George ‘Negusised’ to 6:30
With more than 30 years in current affairs George Negus won't read a script that hasn't been 'Negusised', a term of his own volition.
George Negus starts most days at home by getting up to speed on overnight news before making his way to TEN’s Pyrmont Studios for meetings with the team at 6:30.
“I start the day by making sure I know what’s going on around me. Some of it’s national, international, print, non-print, online, and I have my own sources. I deliberately make sure my sources aren’t the same as everybody else so I’ve got something fresh to add. Then I talk to (Producer) Tony Ritchie before everybody gets together,” he explains.
“It becomes a mix of ideas from everywhere and sorts itself out until about midday and then it changes again because sometimes we’re involved in running stories. So we have a reservoir of stories with a longer shelf life.
“By about 2:00 usually over finger food, not lunches, people start feeding me the introductions to their scripts and I ‘Negusise’ –that’s a term that sits in Australian television.”
Negus, a veteran of over 30 years in news and current affairs, is famous for talking about himself as a brand. But with his colloquial manner and sense of humour it’s hard not to let him. After all, this is the bloke who riled Maggie Thatcher right?
So what does Negusise mean?
“It means I take on what some other poor bastard has written and hope I might say on television and then turn it into what I would say,” he says.
“And there are a lot of people on Australian television who will laugh their heads off when they realise ‘Oh shit I’ve been Negusised again!’
“What you hear and what you see is me, for better or worse. So I can’t blame anybody else. I just don’t read autocues and scripts somebody else has written. Never have, not about to start.
“Newsreaders and some current affairs presenters are just given the script to read, but I don’t.
“Why hire Negus and have Negus telling somebody else’s clichés when he’s got his own?”
Yes Negus is indeed big on ‘brand Negus’, and so is TEN which moved 6PM with George Negus to 6:30 with George Negus last night. Back in the 6:30 timeslot (where ABC’s George Negus Tonight last aired in 2004) he is taking A Current Affair and Today Tonight head on.
But the former Dateline host isn’t especially drawn on the lack of success at 6pm, the war at 6:30pm or the unrest in TEN management. He just wants to get on with journalism.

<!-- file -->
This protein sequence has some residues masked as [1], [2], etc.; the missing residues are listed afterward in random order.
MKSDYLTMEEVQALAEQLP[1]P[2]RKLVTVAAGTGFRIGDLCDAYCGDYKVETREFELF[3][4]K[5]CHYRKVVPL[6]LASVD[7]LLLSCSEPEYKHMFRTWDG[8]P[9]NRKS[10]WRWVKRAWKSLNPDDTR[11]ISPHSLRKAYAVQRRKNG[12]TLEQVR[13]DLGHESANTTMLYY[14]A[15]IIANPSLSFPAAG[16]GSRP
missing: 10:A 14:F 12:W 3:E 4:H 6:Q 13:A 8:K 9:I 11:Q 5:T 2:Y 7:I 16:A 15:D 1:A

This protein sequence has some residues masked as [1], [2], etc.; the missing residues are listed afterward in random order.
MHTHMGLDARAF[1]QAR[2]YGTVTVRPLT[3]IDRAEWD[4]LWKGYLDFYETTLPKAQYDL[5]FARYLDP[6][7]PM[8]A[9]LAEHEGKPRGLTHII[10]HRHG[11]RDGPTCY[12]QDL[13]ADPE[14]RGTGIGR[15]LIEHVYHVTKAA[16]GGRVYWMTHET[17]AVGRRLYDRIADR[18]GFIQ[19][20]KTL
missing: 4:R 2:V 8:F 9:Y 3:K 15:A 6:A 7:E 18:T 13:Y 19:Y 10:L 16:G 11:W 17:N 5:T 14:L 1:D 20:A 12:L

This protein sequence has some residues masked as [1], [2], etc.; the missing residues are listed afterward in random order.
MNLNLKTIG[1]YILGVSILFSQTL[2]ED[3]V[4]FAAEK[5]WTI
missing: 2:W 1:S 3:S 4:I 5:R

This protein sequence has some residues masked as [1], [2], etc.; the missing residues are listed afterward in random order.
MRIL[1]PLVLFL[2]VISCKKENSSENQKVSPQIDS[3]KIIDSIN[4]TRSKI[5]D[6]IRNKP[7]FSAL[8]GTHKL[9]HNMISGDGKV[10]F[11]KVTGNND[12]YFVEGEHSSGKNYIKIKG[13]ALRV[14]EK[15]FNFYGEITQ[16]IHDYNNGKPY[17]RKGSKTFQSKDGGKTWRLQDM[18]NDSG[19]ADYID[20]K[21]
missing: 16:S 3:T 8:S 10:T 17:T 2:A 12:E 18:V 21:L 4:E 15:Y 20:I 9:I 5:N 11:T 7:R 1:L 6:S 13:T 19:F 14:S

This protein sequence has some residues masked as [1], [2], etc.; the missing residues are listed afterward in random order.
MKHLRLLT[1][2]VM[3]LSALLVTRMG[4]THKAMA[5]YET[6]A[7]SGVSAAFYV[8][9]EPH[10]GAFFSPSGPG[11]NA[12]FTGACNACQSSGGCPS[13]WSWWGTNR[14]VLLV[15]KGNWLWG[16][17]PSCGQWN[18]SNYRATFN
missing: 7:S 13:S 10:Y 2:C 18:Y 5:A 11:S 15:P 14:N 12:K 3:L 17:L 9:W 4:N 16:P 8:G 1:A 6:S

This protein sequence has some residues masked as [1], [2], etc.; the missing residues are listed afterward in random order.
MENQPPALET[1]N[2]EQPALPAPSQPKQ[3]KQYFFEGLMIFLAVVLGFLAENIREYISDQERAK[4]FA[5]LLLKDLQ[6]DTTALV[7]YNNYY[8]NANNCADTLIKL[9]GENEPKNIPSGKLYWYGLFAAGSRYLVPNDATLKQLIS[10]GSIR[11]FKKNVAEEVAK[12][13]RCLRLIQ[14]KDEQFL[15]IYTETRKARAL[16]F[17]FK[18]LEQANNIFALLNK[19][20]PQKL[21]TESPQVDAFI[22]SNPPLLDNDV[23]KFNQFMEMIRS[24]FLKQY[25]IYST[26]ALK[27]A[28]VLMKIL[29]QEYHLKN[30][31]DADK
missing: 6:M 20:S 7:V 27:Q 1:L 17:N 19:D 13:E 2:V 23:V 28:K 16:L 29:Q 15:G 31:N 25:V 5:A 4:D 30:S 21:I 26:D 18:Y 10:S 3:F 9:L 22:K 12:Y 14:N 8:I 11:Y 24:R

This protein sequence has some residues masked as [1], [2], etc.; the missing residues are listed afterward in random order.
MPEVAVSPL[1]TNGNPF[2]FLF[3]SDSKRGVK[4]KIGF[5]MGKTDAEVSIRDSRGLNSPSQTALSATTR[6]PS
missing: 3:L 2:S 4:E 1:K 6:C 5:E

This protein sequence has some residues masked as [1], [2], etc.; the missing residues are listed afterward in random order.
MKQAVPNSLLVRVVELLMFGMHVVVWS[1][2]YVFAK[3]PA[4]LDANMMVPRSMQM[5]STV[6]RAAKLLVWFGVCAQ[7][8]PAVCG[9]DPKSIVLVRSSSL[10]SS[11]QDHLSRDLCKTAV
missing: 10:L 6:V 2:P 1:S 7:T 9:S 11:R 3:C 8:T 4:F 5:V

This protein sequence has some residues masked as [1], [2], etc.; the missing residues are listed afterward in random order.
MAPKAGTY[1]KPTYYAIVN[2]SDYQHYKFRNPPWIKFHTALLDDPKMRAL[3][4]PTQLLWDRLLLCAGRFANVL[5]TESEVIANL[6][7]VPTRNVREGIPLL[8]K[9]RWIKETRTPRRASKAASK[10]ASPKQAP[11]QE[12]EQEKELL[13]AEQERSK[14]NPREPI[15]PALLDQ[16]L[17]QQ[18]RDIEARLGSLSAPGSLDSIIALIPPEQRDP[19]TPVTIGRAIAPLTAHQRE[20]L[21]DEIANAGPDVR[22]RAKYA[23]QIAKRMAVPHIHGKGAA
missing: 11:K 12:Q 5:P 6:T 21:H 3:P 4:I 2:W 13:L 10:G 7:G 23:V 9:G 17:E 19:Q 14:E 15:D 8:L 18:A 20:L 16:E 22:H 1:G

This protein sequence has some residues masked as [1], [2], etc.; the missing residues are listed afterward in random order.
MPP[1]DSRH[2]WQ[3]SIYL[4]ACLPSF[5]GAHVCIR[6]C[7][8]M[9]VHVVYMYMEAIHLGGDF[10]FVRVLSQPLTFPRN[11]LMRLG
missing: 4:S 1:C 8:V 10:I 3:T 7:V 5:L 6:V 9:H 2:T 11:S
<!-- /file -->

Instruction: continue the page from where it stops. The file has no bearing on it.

“I see (the switch to) 6:30 being an observation of the market and a reaction to it. I would have expected them to do something like that. I personally was not hired to do a programme of this kind at 6pm. I was hired to do a programme of this kind,” he says.
“Television management is television management and television journalism is television journalism. They do what they do, and I do what I do, and I’ve successfully navigated my way through the television landscape for 30 odd years with that attitude.”
Negus joined TEN’s news revamp under former CEO Grant Blackley, before new shareholders James Packer, Gina Rinehart and acting CEO Lachlan Murdoch moved in. Since its January launch the show has struggled to reach 400,000 viewers a night at 6pm but Negus says a lot of the negativity towards its performance was encouraged by competitors.
“There are people out there somewhere in television land, and you don’t have to be a genius to work out who, who would have probably have preferred a programme like this never to have come into existence,” he says.
“So how do I feel? Quite frankly, too busy doing it to think about that.
“I’ve had ABC managers disappearing off the face of the earth, I’ve had Channel Nine changes. It’s not foreign territory to me.”
But he also admits that during the period of change he is yet to have a conversation with Murdoch about his programme.
“Lachlan has transmitted messages to me, he’s a busy man. I’ve been directly acquainted with Lachlan’s views and I’m not bothered by anything he’s said,” he says.
“He and I have made several attempts. But each time we make attempts to get together over a meal something happens.”
Instead he works directly with producer Tony Ritchie, TEN’s Head of News Jim Carroll and Programming Chief David Mott. In the daily grind of television production talent isn’t necessarily privvy to the musings of a CEO.
“I know they deal with Lachlan and others.”
The first show in the new timeslot looked at chilldcare, corporate wars between supermarket giants, the impact of floods on reptiles, grassroots ALP membership, rioting due to the burning of the Koran, swimmer Te Haumi and an interview with Hamish Macdonald. It’s a change from diets, bra stories and parking fines.
But the mark of any good current affairs show is surely in breaking news stories, not merely reacting. Does Negus anticipate the re-tooled News department to be delivering stories that resonate in the wider media?
“It will happen. If you’re doing your job it will happen, it already has happened. We scooped everybody because of an interview I did with Chris Bowen about the kids from Christmas Island. Tony Windsor told me last week he might switch sides if Malcolm Turnbull became Leader of the Opposition again,” he insists.
“If a programme knows where it’s headed and knows what it’s priorities are, my experience has been that will happen without people concocting a way of breaking a story. But if a scoop turns up I won’t knock it back.”
But he’ll probably Negusise it.
6:30 with George Negus airs weeknights at 6:30 on TEN.